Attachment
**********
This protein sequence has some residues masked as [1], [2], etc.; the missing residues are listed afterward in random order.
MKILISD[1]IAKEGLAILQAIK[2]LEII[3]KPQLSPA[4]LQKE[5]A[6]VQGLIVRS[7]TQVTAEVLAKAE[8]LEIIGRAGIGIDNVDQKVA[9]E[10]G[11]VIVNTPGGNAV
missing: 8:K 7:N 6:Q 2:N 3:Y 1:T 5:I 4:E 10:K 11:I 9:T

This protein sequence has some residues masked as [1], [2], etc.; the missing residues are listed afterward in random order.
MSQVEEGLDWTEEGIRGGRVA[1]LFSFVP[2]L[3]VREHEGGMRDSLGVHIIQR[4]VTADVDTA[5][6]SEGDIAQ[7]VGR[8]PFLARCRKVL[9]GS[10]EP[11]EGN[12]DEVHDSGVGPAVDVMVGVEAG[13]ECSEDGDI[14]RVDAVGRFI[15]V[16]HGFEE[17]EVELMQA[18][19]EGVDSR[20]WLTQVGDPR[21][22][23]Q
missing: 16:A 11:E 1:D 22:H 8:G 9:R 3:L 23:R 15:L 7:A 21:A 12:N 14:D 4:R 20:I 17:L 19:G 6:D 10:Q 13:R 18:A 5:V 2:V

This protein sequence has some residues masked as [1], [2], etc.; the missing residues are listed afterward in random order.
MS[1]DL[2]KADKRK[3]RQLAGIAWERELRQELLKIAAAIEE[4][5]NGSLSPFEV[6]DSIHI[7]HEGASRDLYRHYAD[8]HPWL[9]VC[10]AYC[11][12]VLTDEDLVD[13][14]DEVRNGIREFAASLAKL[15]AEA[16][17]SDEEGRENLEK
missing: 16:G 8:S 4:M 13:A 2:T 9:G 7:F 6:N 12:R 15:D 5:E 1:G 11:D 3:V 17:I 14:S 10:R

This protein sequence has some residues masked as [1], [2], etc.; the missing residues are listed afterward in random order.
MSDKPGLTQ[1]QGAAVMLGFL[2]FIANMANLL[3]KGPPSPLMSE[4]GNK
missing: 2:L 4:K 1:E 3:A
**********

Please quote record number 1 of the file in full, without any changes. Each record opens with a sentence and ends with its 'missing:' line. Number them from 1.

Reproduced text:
This protein sequence has some residues masked as [1], [2], etc.; the missing residues are listed afterward in random order.
MKILISD[1]IAKEGLAILQAIK[2]LEII[3]KPQLSPA[4]LQKE[5]A[6]VQGLIVRS[7]TQVTAEVLAKAE[8]LEIIGRAGIGIDNVDQKVA[9]E[10]G[11]VIVNTPGGNAV
missing: 8:K 7:N 6:Q 2:N 3:Y 1:T 5:I 4:E 10:K 11:I 9:T